Here's one more reason...

Thursday, October 22, 2009

This is the Dollhouse, Mr. Langton, Not The Pie Hole!

It figures.
Two weeks ago, Fox tells viewers that Summer Glau is coming to the Dollhouse on October 30h.
Oops, make that December 4th. It suddenly decides you'd rather see reruns of House and Bones because it admits it airs these shows as much as possible.
Dollhouse, not so much....since affiliates apparently prefer to plug their local news rather than show promos for that show.
No wonder Fox decided to close the Dollhouse for November.
I'm getting flashbacks of ABC last year, and what they did to Pushing Daisies. It only aired the last three episodes because the Paley Center beat them to it by three months.
However, Joss isn't worried about this. He posted on Whedonesque after a column by the TV Addict suggested he should take the Felicia Day approach: make a show and use the internet as your network. Makes sense, since DSL and broadband knows nothing about sweeps months, and web hits are the true measure of an audience. Besides, it sure worked for Dr. Horrible.

Well, Joss is a traditional man, and realistic, actually...

Hi guys. Lot going on.

First off, TV addict not dumb. (But you gotta get clean, man. We love you and you HAVE A PROBLEM. I'm just saying, try a book. A book about TV! Not cold turkey.)

Directing Glee. This is not a diabolical Fox scheme. This is me going "can I can I?" Did you see last night? Best cut-to-opening-credits moment since the halcyon days of BSG.

Howzabout that schedule? Well, I'm not as depressed as everyone else. We weren't about to rock sweeps anyway, and though there's a chilly November, December is CRAZY. It's like an Advent calendar of episodes! We get November to try to spread the word (which I'll be leaning on Fox to do, though it's hard to imagine them doing as good a job as the WhyIWatch guy) and then December is pure gluttony. Plus the episodes line up extremely well in these pairs, and we'll have an absurdly appropriate lead-in.

Back to breaking Tim's episode. Keep the faith, peeps. I'll bring you news (and hopefully a little humor, I mean would it kill me to punch these up a little?) when I can. -j

He's got a point, but the Dollhouse should not be treated like a pie shop, especially one run by a guy and his no-longer-dead girlfriend. Fans have been waiting MONTHS (or seems that way) for more Summer Glau, and wondering if the future of "Epitaph One" is inevitable, avoidable or really existed. After "Belle Chose", "inevitable" is taking an early lead. Fox ordered this show, hoping to make Friday night a must-see night, as ABC is trying to do with Ugly Betty, and CBS with Ghost Whisperer and Medium. The difference is you can see promos for those shows. Dollhouse is a different matter. Need we remind you of "Friday Night Fights"?
OK, Fox, we'll give "Dollhouse Night at the Movies" a chance. Just tell people, PLEASE? We certainly will, at least.

That being said, some fans think charging a buck or two to watch a Dollhouse episode sounds possible. Some people watch pro wrestling or off-market sports that way now, rent movies or buy episodes for iPod after the first airing. It may be three to five years before we pay for original dramas that way, if it's good enough. If anyone's going that route, Joss could be the first....unless Felicia beats him to it.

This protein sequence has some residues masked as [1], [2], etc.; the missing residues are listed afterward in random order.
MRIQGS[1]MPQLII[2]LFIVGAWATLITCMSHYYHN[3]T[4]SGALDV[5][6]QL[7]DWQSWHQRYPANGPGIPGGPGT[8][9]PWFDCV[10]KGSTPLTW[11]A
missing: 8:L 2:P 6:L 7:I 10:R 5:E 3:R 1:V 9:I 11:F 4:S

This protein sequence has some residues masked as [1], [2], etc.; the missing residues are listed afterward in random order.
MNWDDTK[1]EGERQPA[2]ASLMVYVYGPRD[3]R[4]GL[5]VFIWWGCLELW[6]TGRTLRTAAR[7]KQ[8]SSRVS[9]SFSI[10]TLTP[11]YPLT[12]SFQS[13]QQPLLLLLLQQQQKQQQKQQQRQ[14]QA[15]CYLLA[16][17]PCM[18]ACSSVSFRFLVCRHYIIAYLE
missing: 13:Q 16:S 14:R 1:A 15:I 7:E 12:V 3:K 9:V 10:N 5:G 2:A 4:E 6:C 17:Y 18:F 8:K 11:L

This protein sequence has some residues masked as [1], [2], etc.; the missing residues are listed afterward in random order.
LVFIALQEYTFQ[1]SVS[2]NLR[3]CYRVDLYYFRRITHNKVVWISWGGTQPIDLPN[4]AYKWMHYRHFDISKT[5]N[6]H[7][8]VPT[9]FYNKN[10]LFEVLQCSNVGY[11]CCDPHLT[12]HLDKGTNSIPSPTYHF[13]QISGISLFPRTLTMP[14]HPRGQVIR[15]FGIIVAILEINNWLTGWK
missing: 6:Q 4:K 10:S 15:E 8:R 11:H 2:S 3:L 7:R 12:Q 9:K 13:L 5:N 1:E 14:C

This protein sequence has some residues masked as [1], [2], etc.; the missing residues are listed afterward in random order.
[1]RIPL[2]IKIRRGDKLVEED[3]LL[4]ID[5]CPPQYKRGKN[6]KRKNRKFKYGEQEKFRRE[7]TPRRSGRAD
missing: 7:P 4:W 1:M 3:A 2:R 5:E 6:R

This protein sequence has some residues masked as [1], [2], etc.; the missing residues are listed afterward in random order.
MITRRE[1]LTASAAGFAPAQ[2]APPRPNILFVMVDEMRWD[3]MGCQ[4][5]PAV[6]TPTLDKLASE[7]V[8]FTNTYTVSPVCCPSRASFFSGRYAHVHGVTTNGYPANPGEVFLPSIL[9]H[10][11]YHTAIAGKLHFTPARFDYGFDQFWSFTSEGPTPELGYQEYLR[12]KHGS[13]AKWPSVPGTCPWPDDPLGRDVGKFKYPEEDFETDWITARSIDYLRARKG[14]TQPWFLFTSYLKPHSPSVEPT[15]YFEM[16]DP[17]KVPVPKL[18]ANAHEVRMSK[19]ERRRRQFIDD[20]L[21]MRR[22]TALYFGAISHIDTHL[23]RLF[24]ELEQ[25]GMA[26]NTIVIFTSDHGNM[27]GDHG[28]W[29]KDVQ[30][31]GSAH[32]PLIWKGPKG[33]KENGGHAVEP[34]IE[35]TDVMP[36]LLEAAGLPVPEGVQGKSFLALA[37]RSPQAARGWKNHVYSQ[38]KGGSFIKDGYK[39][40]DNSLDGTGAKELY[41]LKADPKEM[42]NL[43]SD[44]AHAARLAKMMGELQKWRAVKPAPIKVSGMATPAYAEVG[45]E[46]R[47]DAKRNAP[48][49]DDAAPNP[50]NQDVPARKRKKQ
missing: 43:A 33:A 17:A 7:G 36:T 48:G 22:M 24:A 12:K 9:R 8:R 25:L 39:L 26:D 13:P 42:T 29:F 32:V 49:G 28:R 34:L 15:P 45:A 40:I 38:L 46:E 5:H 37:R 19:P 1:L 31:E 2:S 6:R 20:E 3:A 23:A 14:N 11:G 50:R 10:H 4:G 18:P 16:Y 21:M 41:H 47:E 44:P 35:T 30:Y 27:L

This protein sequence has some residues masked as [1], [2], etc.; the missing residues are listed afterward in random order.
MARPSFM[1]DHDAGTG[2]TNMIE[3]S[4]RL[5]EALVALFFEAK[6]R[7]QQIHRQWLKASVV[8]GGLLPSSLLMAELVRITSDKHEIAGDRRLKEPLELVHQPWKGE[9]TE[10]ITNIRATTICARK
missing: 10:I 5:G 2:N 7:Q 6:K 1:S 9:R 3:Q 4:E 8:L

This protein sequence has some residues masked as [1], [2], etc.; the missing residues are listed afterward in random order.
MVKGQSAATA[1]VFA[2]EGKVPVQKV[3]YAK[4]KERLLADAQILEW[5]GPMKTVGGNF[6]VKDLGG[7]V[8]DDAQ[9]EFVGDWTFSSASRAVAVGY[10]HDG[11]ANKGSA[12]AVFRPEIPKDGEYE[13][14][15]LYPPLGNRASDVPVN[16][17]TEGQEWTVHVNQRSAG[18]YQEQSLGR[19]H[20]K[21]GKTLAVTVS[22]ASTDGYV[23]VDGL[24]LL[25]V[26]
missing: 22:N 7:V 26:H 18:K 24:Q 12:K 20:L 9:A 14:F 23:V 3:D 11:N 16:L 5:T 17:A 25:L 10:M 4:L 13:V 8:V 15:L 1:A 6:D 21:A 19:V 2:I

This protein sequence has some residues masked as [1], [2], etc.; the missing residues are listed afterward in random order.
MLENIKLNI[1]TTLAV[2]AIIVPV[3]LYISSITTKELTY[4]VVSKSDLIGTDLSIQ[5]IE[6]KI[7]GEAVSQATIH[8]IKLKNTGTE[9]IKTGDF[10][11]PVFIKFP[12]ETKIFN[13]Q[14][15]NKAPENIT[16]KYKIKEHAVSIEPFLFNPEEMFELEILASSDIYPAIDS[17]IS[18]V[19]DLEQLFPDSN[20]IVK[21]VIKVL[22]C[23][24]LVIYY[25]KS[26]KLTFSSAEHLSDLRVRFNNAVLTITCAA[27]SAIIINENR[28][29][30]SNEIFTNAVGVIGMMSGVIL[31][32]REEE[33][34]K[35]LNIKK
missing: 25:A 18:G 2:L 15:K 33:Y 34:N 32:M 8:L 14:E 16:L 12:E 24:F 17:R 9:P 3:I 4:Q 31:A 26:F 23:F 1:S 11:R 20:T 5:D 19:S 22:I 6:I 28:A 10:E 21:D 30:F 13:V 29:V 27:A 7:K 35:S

Until then, support Dollhouse through Why I Watch at , or on Twitter at @whyIwatch

Monday, October 19, 2009

Who needs Ziegfeld? Here Comes Joss!

He's made a musical version of Buffy about the most demonic song and dance man ever, followed by a small internet musical that enjoyed slight success...AND AN EMMY!!!

We should have known it wouldn't be too long before Joss Whedon would get back in the musical game. This time, he'll be directing an episode of Glee, also known as the real High School Musical. It's about Will, a guy who wants to bring the glee club of his old high school back to greatness. He's got some unlikely, but good, talent, but also has to deal with a wife who's faking a pregnancy to keep him, an evil cheerleading teacher who thinks ruining the glee club will eventually get her a hovercraft, and a counselor who thinks she has to marry the school coach but hopes to avoid touching him.
Try that, Ashley Tisdale.
If you want a better explanation, like seeing the show, go here, then watch the show Wednesdays at 9 PM Pacific, 8 PM for you Central or Mountain guys.

But let's hear from the man himself, who told Whedonesque why he's doing it...

Hey kids and parents of kids and super-old, like ancestor-old-but-not-dead-yet-type people, just poking my oversized head in to say that the rumors are true... unless something very odd happens in the next few months, I will have the privilege of shooting an episode of GLEE. Why GLEE? Because I love cops, serial killers and gritty urban drama (I haven't seen the show yet). Why me? Because they're struggling and can't afford real directors. And to head off a few queries:

No, this doesn't mean Dollhouse definitely won't get a back nine. Our numbers mean that! But I kid. Okay, we're not exactly saving all the good stuff for 14-22, but nobody's closed the door. If D'House suddenly busts wide, huzzah, we'll still bring it, and I'll still go and direct an episode of Glee, because of my love of cops. These realities can co-exist. And possibly cross over, at least in fiction that I have wri - read. About.

What can we expect from a 'Joss Whedon' epsiode of Glee? An episode of Glee. God willin' and the crik don't rise, a good one. A television director's job is, on some level, to be anonymous; to find the most compelling way to present a story without calling attention to himself. I had a wonderful time doing just that on The Office, and hope to again. A guest director can bring a huge amount to the party (we've had CRAZY talent on Dollhouse), but the party isn't his. I just want to work with good people on a show that I like enough to have watched every episode several times. (I lied: I HAVE watched the show. And seriously, when do the cops show up?)